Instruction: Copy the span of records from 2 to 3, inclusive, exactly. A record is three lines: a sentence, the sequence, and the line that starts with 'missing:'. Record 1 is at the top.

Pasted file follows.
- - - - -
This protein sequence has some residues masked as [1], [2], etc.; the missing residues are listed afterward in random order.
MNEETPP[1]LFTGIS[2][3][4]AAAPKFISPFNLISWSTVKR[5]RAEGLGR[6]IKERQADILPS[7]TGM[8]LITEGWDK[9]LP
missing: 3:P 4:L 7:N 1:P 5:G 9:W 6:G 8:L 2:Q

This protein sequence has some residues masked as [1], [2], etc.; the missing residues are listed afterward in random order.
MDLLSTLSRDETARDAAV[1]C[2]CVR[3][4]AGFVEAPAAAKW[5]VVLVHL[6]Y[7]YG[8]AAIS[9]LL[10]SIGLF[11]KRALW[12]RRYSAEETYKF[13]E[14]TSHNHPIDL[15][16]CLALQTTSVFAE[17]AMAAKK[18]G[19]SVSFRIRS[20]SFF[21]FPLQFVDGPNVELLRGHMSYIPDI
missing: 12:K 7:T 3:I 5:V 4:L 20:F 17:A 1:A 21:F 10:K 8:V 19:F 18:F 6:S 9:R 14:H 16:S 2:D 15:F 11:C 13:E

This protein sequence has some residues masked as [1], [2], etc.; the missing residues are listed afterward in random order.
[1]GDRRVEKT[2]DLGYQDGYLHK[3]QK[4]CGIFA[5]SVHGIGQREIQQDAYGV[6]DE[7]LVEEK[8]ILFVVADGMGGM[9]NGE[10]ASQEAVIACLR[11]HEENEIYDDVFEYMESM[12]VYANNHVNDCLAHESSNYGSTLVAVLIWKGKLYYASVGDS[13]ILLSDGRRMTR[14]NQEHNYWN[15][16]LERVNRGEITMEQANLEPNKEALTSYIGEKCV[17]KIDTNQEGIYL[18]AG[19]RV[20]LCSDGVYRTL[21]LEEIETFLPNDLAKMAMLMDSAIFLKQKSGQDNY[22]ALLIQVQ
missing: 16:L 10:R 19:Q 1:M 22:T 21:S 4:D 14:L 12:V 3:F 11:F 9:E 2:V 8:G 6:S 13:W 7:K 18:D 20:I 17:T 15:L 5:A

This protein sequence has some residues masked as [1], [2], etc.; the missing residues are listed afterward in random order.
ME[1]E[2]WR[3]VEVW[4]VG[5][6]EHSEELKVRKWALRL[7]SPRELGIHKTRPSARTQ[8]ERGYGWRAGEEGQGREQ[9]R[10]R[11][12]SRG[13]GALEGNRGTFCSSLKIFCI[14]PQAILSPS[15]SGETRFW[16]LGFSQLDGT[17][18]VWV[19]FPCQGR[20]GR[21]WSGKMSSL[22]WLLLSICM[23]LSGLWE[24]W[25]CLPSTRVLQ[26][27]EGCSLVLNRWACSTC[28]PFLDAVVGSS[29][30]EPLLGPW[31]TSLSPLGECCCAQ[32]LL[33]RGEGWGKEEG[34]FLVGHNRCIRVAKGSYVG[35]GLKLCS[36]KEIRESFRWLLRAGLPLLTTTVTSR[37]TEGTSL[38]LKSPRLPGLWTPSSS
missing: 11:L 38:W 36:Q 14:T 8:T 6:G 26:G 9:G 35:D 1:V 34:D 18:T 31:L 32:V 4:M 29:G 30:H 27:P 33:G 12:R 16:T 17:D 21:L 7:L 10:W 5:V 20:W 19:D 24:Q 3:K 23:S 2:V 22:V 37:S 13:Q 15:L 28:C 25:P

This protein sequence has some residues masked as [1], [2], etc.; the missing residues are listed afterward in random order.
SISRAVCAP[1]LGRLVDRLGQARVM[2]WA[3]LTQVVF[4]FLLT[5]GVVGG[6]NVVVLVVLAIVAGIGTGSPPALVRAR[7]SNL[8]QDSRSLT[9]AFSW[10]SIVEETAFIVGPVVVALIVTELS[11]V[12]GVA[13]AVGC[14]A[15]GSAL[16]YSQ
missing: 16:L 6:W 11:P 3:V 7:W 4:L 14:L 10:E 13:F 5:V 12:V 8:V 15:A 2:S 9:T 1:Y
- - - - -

This protein sequence has some residues masked as [1], [2], etc.; the missing residues are listed afterward in random order.
MDLLSTLSRDETARDAAV[1]C[2]CVR[3][4]AGFVEAPAAAKW[5]VVLVHL[6]Y[7]YG[8]AAIS[9]LL[10]SIGLF[11]KRALW[12]RRYSAEETYKF[13]E[14]TSHNHPIDL[15][16]CLALQTTSVFAE[17]AMAAKK[18]G[19]SVSFRIRS[20]SFF[21]FPLQFVDGPNVELLRGHMSYIPDI
missing: 12:K 7:T 3:I 5:V 4:L 20:F 17:A 1:A 21:F 10:K 8:V 19:F 18:F 6:S 9:R 14:H 16:S 2:D 15:F 11:C 13:E

This protein sequence has some residues masked as [1], [2], etc.; the missing residues are listed afterward in random order.
[1]GDRRVEKT[2]DLGYQDGYLHK[3]QK[4]CGIFA[5]SVHGIGQREIQQDAYGV[6]DE[7]LVEEK[8]ILFVVADGMGGM[9]NGE[10]ASQEAVIACLR[11]HEENEIYDDVFEYMESM[12]VYANNHVNDCLAHESSNYGSTLVAVLIWKGKLYYASVGDS[13]ILLSDGRRMTR[14]NQEHNYWN[15][16]LERVNRGEITMEQANLEPNKEALTSYIGEKCV[17]KIDTNQEGIYL[18]AG[19]RV[20]LCSDGVYRTL[21]LEEIETFLPNDLAKMAMLMDSAIFLKQKSGQDNY[22]ALLIQVQ
missing: 16:L 10:R 19:Q 1:M 22:T 21:S 4:D 14:L 12:V 3:F 11:F 9:E 2:V 8:G 6:S 13:W 7:K 18:D 20:I 17:T 15:L 5:A